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  • Maybe the administrator of this site works for GCHQ.

    Have you considered that, eh? And of course only someone who actually does work for GCHQ would deny it …

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  • @Montesquieu – nice one! Mind you, from this government the phrase “We’re listening” does start to sound like a threat.

    @Paul – judging by postings 4 and 6, you may be right. Just watch out for mindlessly optimistic postings from usernames like “mandy”, “badger” and “brownfinger”…

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  • crashpad, you still haven’t answered my question – why would the intelligence services be even remotely interested in this website, other than for personal interest?

    paul – “of course only someone who actually does work for GCHQ would deny it”. Brilliant. That’s about as original an argument as “smelt it, dealt it”.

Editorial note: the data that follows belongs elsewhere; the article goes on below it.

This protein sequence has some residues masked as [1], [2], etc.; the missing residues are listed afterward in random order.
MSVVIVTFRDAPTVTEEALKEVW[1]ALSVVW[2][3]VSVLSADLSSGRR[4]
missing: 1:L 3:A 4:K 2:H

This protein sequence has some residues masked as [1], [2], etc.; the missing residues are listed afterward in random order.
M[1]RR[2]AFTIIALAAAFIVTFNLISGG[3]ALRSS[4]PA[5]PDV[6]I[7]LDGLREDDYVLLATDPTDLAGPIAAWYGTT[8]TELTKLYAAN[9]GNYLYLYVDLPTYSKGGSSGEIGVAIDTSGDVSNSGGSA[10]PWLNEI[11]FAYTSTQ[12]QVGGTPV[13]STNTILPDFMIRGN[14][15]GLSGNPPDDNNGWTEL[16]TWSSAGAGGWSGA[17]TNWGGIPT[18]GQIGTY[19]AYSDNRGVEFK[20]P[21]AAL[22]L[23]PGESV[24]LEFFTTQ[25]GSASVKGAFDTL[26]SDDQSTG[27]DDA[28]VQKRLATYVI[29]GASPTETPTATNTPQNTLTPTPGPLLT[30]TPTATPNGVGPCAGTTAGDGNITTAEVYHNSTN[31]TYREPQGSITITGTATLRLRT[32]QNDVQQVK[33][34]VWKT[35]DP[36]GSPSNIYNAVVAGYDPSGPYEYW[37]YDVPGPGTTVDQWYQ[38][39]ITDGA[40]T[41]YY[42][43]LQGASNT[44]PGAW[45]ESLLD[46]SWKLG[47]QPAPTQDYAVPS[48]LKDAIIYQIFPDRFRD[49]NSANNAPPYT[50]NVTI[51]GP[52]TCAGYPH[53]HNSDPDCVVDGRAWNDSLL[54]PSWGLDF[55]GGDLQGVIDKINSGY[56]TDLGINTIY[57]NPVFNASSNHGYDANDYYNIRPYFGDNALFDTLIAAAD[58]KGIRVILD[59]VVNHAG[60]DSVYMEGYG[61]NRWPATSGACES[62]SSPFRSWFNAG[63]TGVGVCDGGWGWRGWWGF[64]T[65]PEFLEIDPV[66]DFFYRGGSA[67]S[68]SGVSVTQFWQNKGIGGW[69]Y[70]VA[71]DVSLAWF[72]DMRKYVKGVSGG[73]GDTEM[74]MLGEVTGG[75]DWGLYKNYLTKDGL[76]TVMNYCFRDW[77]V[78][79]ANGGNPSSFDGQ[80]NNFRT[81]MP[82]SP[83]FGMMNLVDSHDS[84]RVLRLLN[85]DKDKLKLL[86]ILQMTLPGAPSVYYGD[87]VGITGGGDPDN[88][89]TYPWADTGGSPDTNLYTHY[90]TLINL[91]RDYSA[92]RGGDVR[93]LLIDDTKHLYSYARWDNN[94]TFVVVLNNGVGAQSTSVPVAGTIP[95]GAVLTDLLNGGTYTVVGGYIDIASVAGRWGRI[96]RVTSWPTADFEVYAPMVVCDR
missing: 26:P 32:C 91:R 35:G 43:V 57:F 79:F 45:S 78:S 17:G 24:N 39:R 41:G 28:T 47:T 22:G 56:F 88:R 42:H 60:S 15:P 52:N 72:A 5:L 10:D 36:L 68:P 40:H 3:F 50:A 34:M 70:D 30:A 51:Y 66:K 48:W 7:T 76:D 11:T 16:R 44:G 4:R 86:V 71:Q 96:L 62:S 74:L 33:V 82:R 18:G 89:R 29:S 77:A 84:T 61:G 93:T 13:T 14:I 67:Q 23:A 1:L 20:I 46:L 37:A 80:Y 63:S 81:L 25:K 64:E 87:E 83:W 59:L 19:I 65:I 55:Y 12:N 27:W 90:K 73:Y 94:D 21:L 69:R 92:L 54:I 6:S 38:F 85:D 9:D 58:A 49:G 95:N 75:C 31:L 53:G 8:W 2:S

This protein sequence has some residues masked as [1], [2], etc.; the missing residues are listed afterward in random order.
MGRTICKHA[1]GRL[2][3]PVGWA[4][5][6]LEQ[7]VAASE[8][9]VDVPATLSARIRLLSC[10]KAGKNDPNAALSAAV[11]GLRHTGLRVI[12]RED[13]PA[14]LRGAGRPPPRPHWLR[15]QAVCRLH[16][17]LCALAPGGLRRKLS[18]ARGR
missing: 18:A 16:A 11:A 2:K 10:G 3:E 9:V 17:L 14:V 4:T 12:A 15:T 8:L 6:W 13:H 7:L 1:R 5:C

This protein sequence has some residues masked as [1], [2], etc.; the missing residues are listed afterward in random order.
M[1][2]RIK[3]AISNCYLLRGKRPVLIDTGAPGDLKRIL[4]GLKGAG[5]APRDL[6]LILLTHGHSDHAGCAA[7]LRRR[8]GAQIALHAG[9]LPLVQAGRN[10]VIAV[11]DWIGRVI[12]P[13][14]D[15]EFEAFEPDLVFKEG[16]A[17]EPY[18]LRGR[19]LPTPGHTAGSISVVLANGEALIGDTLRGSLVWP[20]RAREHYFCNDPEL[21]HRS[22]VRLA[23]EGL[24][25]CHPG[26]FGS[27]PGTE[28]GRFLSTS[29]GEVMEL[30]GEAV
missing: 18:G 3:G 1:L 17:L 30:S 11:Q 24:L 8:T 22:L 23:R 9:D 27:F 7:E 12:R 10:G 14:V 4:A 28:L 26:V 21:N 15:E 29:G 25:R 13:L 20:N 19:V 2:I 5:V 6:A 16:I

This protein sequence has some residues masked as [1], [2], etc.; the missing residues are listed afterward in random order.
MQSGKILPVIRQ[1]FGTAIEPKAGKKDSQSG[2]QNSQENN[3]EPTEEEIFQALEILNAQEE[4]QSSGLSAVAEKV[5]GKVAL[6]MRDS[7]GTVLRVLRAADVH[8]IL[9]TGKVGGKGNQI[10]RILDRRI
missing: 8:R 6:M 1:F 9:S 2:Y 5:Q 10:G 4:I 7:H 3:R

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  • @drewster. When I commented at 8, tudorian’s comment at 4 was blank, and yours at 6 just said “crashpad,” there was no question. It looked like you’d both been censored, hence my comment. The situation is still the same on my screen. If you’re able to see your number 6 in full I suggest you report this comment as it means there is something wrong with the site.

    My reference to GCHQ was not entirely serious, but imo this government has a worrying and growing obsession with gathering information on people. There seem to be a lot of people on this site saving to buy a house, but not willing or able to do so yet. HMG are desperately keen for people to go out and spend, and I think they would be very interested in any detectable trends one way or the other – not to mention the overtly political content of some of the postings and comments.

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  • “My reference to GCHQ was not entirely serious”

    Aha. Don’t try and backpedal now. You even deny it yourself! I think we have our culprit – our mole working for the intelligence services.

    I love baiting consipracists.

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  • Which itself is a conspiracy theory.